NEW YORK – Investors are reining in their optimism about an economic rebound after housing construction tumbled to a record low in April.
Stocks fluctuated in light trading Tuesday following the surprise tumble in construction data and a cautious outlook from leading home improvement store Home Depot Inc.
The Commerce Department reported that construction of homes and apartments fell 12.8 percent last month to the lowest pace on records going back a half-century. Analysts had expected housing starts to rise.
The report did contain some positive signs including a rebound in single-family construction, which partly offset a drop in apartment building.
Investors sent stocks sharply higher on Monday after taking encouragement from Home Depot rival Lowe's Cos. and an improving outlook for banks. The poor housing starts data seemed to diminish hopes that a three-year slide in housing was hitting a bottom, something economists say is vital for an economic rebound.
"The housing number on the surface was horrible," said Alan Valdes, vice president at Hilliard Lyons in New York. But he said the whittling away of inventory will help prices eventually.
Valdes noted that the light trading volume ahead of the long Memorial Day weekend meant the market was likely to drift barring any news that could shape the mood on Wall Street.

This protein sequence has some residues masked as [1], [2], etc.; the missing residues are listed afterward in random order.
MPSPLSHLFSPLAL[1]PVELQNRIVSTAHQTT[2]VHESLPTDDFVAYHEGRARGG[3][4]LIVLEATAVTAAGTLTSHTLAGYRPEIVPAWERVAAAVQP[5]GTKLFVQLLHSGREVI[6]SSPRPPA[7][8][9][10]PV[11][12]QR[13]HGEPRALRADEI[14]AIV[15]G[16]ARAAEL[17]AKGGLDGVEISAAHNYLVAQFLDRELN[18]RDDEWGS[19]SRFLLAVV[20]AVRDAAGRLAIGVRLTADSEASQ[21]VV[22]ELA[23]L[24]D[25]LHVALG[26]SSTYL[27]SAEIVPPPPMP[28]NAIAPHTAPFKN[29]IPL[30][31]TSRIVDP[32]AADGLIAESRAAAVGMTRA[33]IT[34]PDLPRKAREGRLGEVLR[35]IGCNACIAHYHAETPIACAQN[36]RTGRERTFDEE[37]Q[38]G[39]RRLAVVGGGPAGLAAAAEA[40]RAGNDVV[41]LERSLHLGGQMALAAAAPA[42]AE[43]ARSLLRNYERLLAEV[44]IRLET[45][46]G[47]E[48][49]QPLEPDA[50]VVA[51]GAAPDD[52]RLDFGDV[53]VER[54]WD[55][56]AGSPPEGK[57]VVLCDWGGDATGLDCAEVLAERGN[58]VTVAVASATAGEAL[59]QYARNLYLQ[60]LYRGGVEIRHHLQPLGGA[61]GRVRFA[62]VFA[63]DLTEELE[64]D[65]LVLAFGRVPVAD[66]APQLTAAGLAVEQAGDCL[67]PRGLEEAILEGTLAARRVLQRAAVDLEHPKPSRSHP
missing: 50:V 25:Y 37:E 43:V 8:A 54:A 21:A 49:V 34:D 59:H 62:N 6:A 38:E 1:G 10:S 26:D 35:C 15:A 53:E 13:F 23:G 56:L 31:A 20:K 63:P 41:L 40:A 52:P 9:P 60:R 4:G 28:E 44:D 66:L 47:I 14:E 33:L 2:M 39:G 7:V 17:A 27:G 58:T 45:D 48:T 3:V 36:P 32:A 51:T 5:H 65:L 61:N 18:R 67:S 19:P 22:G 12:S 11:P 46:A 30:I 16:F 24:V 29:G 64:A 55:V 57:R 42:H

In late morning trading, the Dow Jones industrial average rose 14.18, or 0.2 percent, to 8,518.26. The Standard & Poor's 500 index rose 3.43, or 0.4 percent, to 913.14, and the Nasdaq composite index rose 3.65, or 0.2 percent, to 1,736.01.
The Dow jumped 235 points Monday, making up three-quarters of last week's losses. Major stock indicators all rose about 3 percent. Stocks had tumbled the week before on worries that a recovery might be further off than hoped, interrupting a rally that has left the Standard & Poor's 500 index up 34.5 percent since March 9.
Home Depot fell $1.30, or 5 percent, to $24.72 after the company said its markets are still under pressure. Profits at the nation's largest home improvement retailer climbed 44 percent as the company booked fewer charges.
Luxury retailer Saks Inc. posted a loss for the first quarter as it struggles with the pullback in spending by its wealthy customers. But the stock jumped 94 cents, or 23 percent, to $5.02 after results beat analysts' expectations as the chain benefited from cost cuts.
In other trading, the Russell 2000 index of smaller companies fell 1.30, or 0.3 percent, to 493.49.
About three stocks rose for every two that fell on the New York Stock Exchange, where volume came to 397.9 million shares.
Bond prices fell, pushing the yield on the 10-year Treasury note up to 3.27 percent from 3.24 percent late Monday.
The dollar was mixed against other major currencies, while gold prices rose.
Light, sweet crude fell 22 cents to $58.81 per barrel on the New York Mercantile Exchange.
Overseas, Japan's Nikkei stock average jumped 2.8 percent. In afternoon trading, Britain's FTSE 100 rose 0.7 percent, Germany's DAX index rose 2.7 percent, and France's CAC-40 rose 1 percent.